Iron Bowl significant again this year
The Iron Bowl has never suffered from malnutrition.
Around these parts, when the University of Alabama plays Auburn University, it's the most important football game played each year regardless of the stakes. But it's much bigger than a regional contest this season.
The rest of the country has now caught on to the state of Alabama's year-round obsession, and there's no secret why.
It could be because of the recently released ESPN documentary "Roll Tide/War Eagle." It could be because ESPN will broadcast "College Gameday" in Auburn on Saturday morning. It could be because this is the fourth consecutive Iron Bowl that has direct implications on who plays in the BCS title game. Or it could be because Alabama and Auburn have claimed the last two national championships.
Whatever the reason, there is no mistaking that this year's Iron Bowl will have the attention of every college football fan in the country.
If No. 2 Alabama beats Auburn on Saturday, it is more than likely that the Crimson Tide will play for its second BCS title in three seasons. If Auburn tops Alabama, Tiger fans will boast with almost as much pride as they did when Auburn hoisted the trophy last year.
Auburn coach Gene Chizik acknowledged the rivalry has taken on more national attention given the recent success of both programs.
"I think probably from a national spectrum maybe so," Chizik said. "I think in-state here, I think it's always been about as big as you can get. I think from a national perspective, just people from the outside looking in, you know the fact that we both won a national championship in the last two years has probably given it some extra attention."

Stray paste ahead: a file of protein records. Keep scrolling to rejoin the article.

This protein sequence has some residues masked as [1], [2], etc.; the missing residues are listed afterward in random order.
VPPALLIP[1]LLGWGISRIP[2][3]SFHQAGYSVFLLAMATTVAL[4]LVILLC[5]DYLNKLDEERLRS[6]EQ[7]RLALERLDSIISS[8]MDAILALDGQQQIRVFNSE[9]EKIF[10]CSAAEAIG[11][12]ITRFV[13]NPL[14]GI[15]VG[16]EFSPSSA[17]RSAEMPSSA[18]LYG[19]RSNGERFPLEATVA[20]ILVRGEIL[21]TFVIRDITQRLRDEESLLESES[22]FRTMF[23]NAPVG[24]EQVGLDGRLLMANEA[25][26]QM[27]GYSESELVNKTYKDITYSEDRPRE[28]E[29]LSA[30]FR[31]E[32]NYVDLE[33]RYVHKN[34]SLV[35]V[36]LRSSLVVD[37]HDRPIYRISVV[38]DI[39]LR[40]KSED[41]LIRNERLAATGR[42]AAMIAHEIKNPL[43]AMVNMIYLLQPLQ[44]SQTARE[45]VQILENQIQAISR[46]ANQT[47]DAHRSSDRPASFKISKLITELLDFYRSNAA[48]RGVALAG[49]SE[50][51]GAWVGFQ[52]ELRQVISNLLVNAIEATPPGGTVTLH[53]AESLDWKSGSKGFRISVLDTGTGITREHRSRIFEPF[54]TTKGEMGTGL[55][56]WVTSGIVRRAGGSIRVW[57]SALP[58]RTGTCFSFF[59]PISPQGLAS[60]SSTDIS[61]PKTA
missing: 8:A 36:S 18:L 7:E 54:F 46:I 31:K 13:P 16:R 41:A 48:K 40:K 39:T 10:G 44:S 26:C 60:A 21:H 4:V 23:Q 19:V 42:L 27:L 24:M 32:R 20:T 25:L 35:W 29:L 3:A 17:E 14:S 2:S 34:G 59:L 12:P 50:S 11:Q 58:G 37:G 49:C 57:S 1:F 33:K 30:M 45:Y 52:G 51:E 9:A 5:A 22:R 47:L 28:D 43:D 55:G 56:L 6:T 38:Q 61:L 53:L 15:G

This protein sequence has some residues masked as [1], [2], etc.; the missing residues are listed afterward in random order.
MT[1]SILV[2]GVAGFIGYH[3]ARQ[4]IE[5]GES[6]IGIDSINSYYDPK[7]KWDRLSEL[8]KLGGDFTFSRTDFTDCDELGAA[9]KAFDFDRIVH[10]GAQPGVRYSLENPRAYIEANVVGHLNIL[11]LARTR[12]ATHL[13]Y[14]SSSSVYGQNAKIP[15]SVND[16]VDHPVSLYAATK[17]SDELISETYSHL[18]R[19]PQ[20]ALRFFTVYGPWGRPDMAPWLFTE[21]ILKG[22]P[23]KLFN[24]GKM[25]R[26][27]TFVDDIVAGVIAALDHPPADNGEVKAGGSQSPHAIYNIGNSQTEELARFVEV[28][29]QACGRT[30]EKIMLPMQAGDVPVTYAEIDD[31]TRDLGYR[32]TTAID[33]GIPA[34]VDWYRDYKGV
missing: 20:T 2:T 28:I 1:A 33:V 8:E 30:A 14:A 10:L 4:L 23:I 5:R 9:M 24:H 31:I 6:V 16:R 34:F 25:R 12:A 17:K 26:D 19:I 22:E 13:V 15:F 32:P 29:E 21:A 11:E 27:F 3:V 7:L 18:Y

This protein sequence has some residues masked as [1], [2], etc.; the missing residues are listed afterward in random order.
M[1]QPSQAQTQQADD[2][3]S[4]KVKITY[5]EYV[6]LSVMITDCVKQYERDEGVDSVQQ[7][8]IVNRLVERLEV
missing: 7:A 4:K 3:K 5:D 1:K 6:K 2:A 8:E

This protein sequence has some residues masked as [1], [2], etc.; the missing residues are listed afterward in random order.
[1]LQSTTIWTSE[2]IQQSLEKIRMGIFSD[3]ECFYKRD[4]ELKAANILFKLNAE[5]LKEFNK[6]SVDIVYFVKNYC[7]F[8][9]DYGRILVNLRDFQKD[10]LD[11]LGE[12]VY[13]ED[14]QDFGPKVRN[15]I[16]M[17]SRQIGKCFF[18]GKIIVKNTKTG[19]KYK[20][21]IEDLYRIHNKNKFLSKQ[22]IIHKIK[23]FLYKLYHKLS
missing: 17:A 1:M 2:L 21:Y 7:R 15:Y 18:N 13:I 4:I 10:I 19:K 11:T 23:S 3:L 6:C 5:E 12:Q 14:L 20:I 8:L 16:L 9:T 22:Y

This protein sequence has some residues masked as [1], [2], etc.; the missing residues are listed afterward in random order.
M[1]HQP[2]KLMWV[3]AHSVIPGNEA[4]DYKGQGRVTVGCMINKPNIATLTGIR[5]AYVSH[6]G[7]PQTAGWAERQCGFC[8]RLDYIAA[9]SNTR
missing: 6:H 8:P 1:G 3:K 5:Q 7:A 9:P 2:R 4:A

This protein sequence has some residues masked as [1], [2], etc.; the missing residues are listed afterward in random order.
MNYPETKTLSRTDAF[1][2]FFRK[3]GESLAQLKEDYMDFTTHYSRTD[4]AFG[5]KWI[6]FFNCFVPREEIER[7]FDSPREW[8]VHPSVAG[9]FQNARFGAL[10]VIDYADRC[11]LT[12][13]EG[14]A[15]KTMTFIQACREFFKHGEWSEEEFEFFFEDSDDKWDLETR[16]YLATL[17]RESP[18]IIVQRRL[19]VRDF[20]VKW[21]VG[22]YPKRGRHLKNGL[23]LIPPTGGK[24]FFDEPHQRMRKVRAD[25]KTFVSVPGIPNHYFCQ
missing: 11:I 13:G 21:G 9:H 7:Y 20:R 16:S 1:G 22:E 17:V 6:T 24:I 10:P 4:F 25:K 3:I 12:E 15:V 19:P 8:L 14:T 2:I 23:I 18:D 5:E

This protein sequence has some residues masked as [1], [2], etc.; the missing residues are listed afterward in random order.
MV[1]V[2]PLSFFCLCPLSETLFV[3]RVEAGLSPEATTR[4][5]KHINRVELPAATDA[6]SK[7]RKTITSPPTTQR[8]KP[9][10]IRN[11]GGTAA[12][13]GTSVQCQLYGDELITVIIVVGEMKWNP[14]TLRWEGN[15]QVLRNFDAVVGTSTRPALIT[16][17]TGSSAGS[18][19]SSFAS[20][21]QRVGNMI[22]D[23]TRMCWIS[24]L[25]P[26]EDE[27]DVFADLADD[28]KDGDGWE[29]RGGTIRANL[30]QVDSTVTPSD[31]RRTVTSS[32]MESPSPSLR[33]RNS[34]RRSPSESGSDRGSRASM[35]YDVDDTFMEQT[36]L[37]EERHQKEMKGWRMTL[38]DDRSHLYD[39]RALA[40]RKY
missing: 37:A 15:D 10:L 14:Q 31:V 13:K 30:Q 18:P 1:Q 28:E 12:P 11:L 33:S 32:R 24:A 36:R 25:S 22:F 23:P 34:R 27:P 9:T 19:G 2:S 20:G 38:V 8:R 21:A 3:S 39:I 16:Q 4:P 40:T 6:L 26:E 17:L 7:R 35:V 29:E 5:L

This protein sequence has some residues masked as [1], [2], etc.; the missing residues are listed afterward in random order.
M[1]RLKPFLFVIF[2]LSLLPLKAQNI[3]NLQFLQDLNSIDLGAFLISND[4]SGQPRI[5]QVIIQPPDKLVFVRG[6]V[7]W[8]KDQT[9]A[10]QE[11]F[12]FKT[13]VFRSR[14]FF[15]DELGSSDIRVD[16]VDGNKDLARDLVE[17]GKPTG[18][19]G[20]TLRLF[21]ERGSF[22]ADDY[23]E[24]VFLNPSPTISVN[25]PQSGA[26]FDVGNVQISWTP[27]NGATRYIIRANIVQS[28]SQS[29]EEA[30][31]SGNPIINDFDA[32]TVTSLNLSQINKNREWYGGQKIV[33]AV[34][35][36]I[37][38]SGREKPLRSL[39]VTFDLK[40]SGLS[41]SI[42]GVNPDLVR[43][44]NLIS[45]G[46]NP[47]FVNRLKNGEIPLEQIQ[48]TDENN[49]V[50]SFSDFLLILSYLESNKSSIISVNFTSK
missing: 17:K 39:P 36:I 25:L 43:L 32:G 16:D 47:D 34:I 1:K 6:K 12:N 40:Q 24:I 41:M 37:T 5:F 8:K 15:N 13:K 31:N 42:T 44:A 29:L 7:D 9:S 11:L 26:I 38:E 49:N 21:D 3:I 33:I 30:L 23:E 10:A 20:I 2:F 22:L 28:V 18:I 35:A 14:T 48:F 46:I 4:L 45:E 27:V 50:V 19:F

Given the upheaval this past weekend, when No. 2 Oklahoma State, No. 4 Oregon, No. 5 Oklahoma and No. 7 Clemson all were upset by underdogs, Alabama is now squarely in the driver's seat to reach the BCS championship game in New Orleans on Jan. 9, 2012. But that only happens if Alabama beats Auburn.
The Crimson Tide struggled against the triple option rushing attack of Georgia Southern, allowing 302 yards.
When asked if his team would try any of what Georgia Southern did against Alabama's top-ranked defense, Chizik offered a light-hearted moment.
"Not unless I find an option quarterback here in the next week," Chizik said. "I have watched the film, and Georgia Southern did a good job. It's a difficult offense to defend because you don't see it very often. No, we're going to do what we do."
Reach Aaron Suttles at firstname.lastname@example.org or at 205-722-0229.